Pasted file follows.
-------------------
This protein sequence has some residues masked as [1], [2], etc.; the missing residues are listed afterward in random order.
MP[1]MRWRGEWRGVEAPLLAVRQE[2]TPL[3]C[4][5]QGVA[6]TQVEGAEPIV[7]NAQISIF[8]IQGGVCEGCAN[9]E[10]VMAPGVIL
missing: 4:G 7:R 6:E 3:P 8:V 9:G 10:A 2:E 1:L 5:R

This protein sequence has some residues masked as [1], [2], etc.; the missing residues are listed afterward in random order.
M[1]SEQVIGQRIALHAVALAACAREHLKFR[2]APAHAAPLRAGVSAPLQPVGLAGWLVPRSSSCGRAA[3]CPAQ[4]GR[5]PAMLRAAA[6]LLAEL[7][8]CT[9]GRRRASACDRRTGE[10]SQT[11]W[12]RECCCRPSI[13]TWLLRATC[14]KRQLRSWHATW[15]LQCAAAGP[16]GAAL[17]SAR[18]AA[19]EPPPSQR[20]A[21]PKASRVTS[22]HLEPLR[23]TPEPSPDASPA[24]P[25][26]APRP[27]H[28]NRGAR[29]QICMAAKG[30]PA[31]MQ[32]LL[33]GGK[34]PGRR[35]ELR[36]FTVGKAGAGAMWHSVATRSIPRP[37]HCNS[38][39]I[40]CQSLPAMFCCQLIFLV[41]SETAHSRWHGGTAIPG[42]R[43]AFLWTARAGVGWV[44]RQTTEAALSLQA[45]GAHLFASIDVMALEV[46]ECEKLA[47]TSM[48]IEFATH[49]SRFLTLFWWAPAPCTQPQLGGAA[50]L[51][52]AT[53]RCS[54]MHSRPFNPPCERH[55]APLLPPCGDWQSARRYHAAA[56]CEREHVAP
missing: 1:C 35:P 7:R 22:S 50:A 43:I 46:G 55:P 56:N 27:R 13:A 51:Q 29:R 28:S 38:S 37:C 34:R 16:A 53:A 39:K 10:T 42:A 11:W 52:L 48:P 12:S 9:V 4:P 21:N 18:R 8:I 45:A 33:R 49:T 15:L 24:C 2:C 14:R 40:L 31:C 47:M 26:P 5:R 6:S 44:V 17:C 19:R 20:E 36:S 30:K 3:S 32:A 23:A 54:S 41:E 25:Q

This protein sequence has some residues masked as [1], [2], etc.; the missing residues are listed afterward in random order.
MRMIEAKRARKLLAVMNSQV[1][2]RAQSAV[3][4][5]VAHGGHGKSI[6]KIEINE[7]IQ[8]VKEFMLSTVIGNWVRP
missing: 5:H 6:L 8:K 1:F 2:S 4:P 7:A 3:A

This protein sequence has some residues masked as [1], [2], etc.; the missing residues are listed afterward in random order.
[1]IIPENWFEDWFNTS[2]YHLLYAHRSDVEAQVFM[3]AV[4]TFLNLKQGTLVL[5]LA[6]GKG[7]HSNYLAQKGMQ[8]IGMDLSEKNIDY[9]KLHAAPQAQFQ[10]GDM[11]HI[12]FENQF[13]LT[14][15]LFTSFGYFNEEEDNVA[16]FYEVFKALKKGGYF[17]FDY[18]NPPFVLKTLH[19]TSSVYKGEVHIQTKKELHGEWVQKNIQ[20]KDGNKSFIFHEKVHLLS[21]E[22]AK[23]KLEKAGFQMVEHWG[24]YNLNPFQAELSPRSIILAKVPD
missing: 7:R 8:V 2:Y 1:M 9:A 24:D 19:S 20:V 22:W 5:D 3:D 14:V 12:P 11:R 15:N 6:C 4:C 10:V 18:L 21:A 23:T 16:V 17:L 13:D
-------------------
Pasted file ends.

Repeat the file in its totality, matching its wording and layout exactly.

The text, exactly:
This protein sequence has some residues masked as [1], [2], etc.; the missing residues are listed afterward in random order.
MP[1]MRWRGEWRGVEAPLLAVRQE[2]TPL[3]C[4][5]QGVA[6]TQVEGAEPIV[7]NAQISIF[8]IQGGVCEGCAN[9]E[10]VMAPGVIL
missing: 4:G 7:R 6:E 3:P 8:V 9:G 10:A 2:E 1:L 5:R

This protein sequence has some residues masked as [1], [2], etc.; the missing residues are listed afterward in random order.
M[1]SEQVIGQRIALHAVALAACAREHLKFR[2]APAHAAPLRAGVSAPLQPVGLAGWLVPRSSSCGRAA[3]CPAQ[4]GR[5]PAMLRAAA[6]LLAEL[7][8]CT[9]GRRRASACDRRTGE[10]SQT[11]W[12]RECCCRPSI[13]TWLLRATC[14]KRQLRSWHATW[15]LQCAAAGP[16]GAAL[17]SAR[18]AA[19]EPPPSQR[20]A[21]PKASRVTS[22]HLEPLR[23]TPEPSPDASPA[24]P[25][26]APRP[27]H[28]NRGAR[29]QICMAAKG[30]PA[31]MQ[32]LL[33]GGK[34]PGRR[35]ELR[36]FTVGKAGAGAMWHSVATRSIPRP[37]HCNS[38][39]I[40]CQSLPAMFCCQLIFLV[41]SETAHSRWHGGTAIPG[42]R[43]AFLWTARAGVGWV[44]RQTTEAALSLQA[45]GAHLFASIDVMALEV[46]ECEKLA[47]TSM[48]IEFATH[49]SRFLTLFWWAPAPCTQPQLGGAA[50]L[51][52]AT[53]RCS[54]MHSRPFNPPCERH[55]APLLPPCGDWQSARRYHAAA[56]CEREHVAP
missing: 1:C 35:P 7:R 22:S 50:A 43:I 46:G 55:P 56:N 27:R 13:A 51:Q 29:R 28:S 38:S 37:C 34:R 16:A 53:A 39:K 10:T 42:A 11:W 52:L 48:P 12:S 9:V 4:P 21:N 18:R 8:I 45:A 33:R 49:T 15:L 24:C 2:C 14:R 40:L 31:C 47:M 26:P 5:R 6:S 44:V 17:C 19:R 20:E 36:S 30:K 3:S 32:A 23:A 54:S 41:E 25:Q

This protein sequence has some residues masked as [1], [2], etc.; the missing residues are listed afterward in random order.
MRMIEAKRARKLLAVMNSQV[1][2]RAQSAV[3][4][5]VAHGGHGKSI[6]KIEINE[7]IQ[8]VKEFMLSTVIGNWVRP
missing: 5:H 6:L 8:K 1:F 2:S 4:P 7:A 3:A

This protein sequence has some residues masked as [1], [2], etc.; the missing residues are listed afterward in random order.
[1]IIPENWFEDWFNTS[2]YHLLYAHRSDVEAQVFM[3]AV[4]TFLNLKQGTLVL[5]LA[6]GKG[7]HSNYLAQKGMQ[8]IGMDLSEKNIDY[9]KLHAAPQAQFQ[10]GDM[11]HI[12]FENQF[13]LT[14][15]LFTSFGYFNEEEDNVA[16]FYEVFKALKKGGYF[17]FDY[18]NPPFVLKTLH[19]TSSVYKGEVHIQTKKELHGEWVQKNIQ[20]KDGNKSFIFHEKVHLLS[21]E[22]AK[23]KLEKAGFQMVEHWG[24]YNLNPFQAELSPRSIILAKVPD
missing: 7:R 8:V 2:Y 1:M 9:A 24:D 19:S 20:V 22:W 5:D 3:D 14:V 12:P 11:R 15:N 6:C 4:C 10:V 18:L 21:A 23:T 16:V 17:L 13:D